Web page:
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A Hard Hit

Whoever murdered Eric Scott deprived some troubled teens of a reason to make a better life.

Instead he was beaten to death in his own bed. The friends who mourn him remember Scott as cocky, charismatic and compassionate to a fault. Those friends come from subcultural circles near and far. In July, Colorado's Vespa scooter club dedicated its annual Mile High Mayhem rally to Scott's memory. Many Vespas in Denver belonging to the club's 120 members still bear the commemorative stickers: "ES" and a pot leaf. In Amsterdam, the Flying Pig Hostel where Scott was a repeat guest has painted a wall mural in his honor. Last fall, gutter punks on the Sixteenth Street Mall begged change to buy flowers for his grave.

That grave is anonymous. It's an unmarked plot, barely the size of a coffin, crammed into the grid of a pauper's cemetery along a noisy commercial strip of 44th Avenue in Wheat Ridge. It's impossible to visit Scott's burial place without standing on his grave or that of another beneath a field mined with dog shit.

Scott hated the idea of being buried. He always said he wanted to be cremated instead. His wishes were in his will. But friends say his will was in a safe that was stolen from his apartment the night he was murdered, along with at least $6,000 in cash and a quarter-pound of kinder, worth around $1,600.

This mug shot of Earl Taylor was shown to local teens by the Denver police.
This mug shot of Earl Taylor was shown to local teens by the Denver police.
One of Eric Scott's devoted friends had his likeness tattooed on her back.
John Johnston
One of Eric Scott's devoted friends had his likeness tattooed on her back.

Because he had no will and no living relatives, the state took control of his body as well as his estate. His worldly possessions were sold at auction, and he was unceremoniously buried without a headstone.

"The system was never kind to Eric," says Evan Frank, Scott's landlord and friend of six years. "It failed to protect him as a child, it basically screwed with him his whole life, and after he was dead, the system came back around to screw with him a little more."

Paired with the callous treatment of Scott's remains is what his loved ones denounce as a prejudiced lack of enthusiasm by the Denver Police Department to bring his killer or killers to justice. The efforts of the police have certainly not been widespread. More of Scott's friends and acquaintances were interviewed for this article than have been questioned by the cops. Although the investigation of Scott's murder is classified as open and active -- and although many of Scott's friends say they know precisely who killed him -- seven months have passed and no arrests have been made.

"The attitude of the authorities toward dealing with all aspects of Eric's death seems to have been, 'Oh, he was just some punk-rock pot dealer with no family. Good riddance,'" says Frank. "They don't believe he mattered. But they'd be surprised how many of us are grieving and how many of us are angry they're not doing more for him."


"You're trying to find out who killed Eric Scott?"

Joe laughs bitterly and then spits.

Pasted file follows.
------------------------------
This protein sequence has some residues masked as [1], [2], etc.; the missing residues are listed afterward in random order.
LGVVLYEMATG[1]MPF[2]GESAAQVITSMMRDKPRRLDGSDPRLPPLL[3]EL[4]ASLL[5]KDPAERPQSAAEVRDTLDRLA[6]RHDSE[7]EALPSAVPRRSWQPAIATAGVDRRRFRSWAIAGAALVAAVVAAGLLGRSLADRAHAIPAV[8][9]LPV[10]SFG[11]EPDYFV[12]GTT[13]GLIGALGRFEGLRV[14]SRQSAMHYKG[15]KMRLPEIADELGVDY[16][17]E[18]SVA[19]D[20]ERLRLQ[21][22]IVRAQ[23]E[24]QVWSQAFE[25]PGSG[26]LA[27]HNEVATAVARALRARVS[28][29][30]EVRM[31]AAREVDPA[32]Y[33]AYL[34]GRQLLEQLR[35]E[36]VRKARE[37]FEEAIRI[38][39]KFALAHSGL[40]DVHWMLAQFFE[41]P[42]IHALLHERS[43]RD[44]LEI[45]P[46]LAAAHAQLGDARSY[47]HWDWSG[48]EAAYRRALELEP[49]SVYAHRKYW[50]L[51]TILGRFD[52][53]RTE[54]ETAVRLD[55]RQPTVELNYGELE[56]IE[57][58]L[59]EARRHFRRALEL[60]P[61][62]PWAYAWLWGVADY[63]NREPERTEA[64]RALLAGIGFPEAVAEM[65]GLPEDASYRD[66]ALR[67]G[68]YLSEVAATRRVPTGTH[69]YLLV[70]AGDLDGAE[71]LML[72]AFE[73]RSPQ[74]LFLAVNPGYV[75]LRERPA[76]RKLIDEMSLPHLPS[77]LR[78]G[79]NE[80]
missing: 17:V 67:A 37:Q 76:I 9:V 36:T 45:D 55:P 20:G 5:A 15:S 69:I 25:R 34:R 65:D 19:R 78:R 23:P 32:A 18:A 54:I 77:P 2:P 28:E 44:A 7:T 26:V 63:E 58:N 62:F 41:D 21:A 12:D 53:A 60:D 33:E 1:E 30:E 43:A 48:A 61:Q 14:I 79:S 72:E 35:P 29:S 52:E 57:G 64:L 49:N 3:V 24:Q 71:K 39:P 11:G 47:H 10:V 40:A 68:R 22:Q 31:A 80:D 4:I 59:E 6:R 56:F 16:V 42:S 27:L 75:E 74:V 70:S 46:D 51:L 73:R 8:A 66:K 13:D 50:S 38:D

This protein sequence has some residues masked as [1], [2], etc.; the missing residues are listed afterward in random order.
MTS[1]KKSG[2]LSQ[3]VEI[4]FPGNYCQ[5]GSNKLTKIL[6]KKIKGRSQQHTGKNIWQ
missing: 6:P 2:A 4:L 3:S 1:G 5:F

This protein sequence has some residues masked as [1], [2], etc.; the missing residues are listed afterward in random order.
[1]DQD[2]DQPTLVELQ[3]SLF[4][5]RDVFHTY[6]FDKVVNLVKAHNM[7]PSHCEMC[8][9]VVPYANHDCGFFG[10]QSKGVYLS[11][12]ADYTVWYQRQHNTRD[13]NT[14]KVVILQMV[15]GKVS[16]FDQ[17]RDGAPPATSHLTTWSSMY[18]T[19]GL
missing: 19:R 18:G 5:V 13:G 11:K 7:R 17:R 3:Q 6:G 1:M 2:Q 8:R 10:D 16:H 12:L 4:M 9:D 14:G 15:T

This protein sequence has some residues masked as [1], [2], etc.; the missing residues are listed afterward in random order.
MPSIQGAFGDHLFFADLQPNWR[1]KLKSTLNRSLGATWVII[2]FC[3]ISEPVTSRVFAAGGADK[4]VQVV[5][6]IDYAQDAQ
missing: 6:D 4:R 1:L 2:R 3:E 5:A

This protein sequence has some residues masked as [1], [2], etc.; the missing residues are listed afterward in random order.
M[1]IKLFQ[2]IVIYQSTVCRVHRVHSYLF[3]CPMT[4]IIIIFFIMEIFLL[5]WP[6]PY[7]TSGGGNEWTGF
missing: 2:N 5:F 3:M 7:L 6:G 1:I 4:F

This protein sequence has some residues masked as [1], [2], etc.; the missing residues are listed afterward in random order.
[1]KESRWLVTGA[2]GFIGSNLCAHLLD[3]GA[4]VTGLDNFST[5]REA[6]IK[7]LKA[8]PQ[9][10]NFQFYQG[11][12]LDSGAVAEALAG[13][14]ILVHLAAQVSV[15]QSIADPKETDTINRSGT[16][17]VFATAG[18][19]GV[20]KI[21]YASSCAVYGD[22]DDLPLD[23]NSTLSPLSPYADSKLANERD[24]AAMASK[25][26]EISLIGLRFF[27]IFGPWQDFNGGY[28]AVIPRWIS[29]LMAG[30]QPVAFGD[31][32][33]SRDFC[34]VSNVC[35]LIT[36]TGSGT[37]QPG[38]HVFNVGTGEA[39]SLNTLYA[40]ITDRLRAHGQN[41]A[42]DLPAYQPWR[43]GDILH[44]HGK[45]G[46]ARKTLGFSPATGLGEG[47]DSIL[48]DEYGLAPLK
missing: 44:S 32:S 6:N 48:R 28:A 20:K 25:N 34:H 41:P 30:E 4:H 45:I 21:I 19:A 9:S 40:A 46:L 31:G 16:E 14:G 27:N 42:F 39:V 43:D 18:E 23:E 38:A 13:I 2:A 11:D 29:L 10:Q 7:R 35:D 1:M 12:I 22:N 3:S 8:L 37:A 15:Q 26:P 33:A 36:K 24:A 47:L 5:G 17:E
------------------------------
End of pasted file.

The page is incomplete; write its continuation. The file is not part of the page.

"It's no big mystery, dude. I mean, this punk showed up down here the day after the murder, before we had all even heard Eric was dead, right? And this guy was, like, flashing cash, flashing bags of kind bud, flashing his hammer, saying he did it, acting like that made him the man. Right here, dude. I heard him, I saw him, right here."

Joe slaps the concrete for emphasis. It's a chilly afternoon, and he's clustered with five other gutter punks on a row of steps beneath leafless branches in Skyline Park.

One of Joe's friends tugs nervously on a shock of purple hair dangling from his otherwise buzz-cut scalp. "You better quiet up, man. You're gonna get yourself hurt."

Joe's eyes flare. "Who's gonna hurt me?"

Purple hair stays silent.

"Oh, do you mean Kidder?"

"Fuck this." Purple hair gets up and stalks off, his unlaced jump boots scuffing the pavement.

Joe yells after him, "Oh, is big, bad Kidder going to kill me, too? Huh? Why you so afraid, man?"

Purple hair raises his right fist, slowly uncurls a middle finger and keeps walking.

Joe turns back to the group. "Kidder's only getting away with this shit because people are afraid of him and his bitch-ass crew."

A tiny girl in a torn powder-blue ski jacket pipes up. She looks no older than fourteen. "You're only talking so much shit 'cause you're leaving Denver."

Joe intends to hitchhike to Tempe, Arizona, for a winter in the sun. But that's not the point, he says. "The reason I'm talking this much shit is because I'm the only one around here who's not scared of that little psycho motherfucker."

Joe is six feet tall and brawny. He gives his age as eighteen. He's wearing a gray trenchcoat and a black watch cap over peroxide blond hair. He says he used to live with an uncle in Las Vegas who smoked crack and threw billiard balls at him. When he was fifteen, he took off, landed in Denver two years ago, and has been living on the streets ever since. Joe says he met Eric Scott last winter during one of Scott's blanket distributions on the 16th Street Mall.

"We got to talking about drugs, and I was doing a lot of crystal [methamphetamine] at the time, and I wasn't proud of it. He just really broke it down for me on a real level, you know, about how speed kills your soul long before it kills your body, and I pretty much quit. I've slipped a couple times, but I'm mostly off that shit. So I owe him big-time."

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